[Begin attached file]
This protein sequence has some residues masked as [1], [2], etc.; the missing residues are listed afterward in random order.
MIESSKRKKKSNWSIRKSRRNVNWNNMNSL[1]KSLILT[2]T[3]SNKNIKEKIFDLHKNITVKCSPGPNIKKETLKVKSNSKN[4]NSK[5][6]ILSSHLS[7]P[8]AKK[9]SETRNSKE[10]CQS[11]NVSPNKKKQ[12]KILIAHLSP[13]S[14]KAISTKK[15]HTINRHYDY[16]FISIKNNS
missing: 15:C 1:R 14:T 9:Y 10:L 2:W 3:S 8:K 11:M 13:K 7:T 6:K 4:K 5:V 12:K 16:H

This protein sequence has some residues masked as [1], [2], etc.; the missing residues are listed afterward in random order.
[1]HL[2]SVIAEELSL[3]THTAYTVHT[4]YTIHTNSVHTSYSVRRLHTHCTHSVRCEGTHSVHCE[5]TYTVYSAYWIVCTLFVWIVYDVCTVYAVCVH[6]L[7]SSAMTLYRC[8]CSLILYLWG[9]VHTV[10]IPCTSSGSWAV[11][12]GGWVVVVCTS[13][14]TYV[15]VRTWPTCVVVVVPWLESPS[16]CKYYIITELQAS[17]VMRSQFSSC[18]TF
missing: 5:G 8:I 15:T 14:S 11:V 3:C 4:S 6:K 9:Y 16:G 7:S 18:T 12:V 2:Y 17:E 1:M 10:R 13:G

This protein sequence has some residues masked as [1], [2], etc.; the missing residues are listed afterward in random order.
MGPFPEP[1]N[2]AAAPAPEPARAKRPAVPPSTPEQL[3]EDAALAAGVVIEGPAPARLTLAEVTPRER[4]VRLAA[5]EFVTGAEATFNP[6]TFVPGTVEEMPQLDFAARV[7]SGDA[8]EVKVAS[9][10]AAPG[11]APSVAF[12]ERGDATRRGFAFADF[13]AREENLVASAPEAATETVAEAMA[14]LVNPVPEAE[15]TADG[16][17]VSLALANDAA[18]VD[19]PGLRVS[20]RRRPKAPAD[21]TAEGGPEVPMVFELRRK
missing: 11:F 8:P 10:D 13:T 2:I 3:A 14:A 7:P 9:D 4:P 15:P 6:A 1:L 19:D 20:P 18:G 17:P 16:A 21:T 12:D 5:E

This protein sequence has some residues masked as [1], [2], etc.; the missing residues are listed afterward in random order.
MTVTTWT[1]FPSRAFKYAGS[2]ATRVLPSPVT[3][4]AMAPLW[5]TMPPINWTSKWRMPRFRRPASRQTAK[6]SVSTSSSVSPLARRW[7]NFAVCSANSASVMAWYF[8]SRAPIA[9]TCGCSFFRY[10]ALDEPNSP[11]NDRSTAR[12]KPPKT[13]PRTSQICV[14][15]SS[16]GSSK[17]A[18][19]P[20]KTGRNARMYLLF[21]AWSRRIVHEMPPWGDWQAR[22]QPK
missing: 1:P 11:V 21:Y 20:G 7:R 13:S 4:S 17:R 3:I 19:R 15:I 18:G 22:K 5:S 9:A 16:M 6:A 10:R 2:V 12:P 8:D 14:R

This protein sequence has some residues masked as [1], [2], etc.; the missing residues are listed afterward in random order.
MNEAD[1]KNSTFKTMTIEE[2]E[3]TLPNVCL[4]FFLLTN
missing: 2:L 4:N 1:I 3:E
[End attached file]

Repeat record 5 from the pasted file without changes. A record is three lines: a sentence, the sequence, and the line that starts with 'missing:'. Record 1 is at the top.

This protein sequence has some residues masked as [1], [2], etc.; the missing residues are listed afterward in random order.
MNEAD[1]KNSTFKTMTIEE[2]E[3]TLPNVCL[4]FFLLTN
missing: 2:L 4:N 1:I 3:E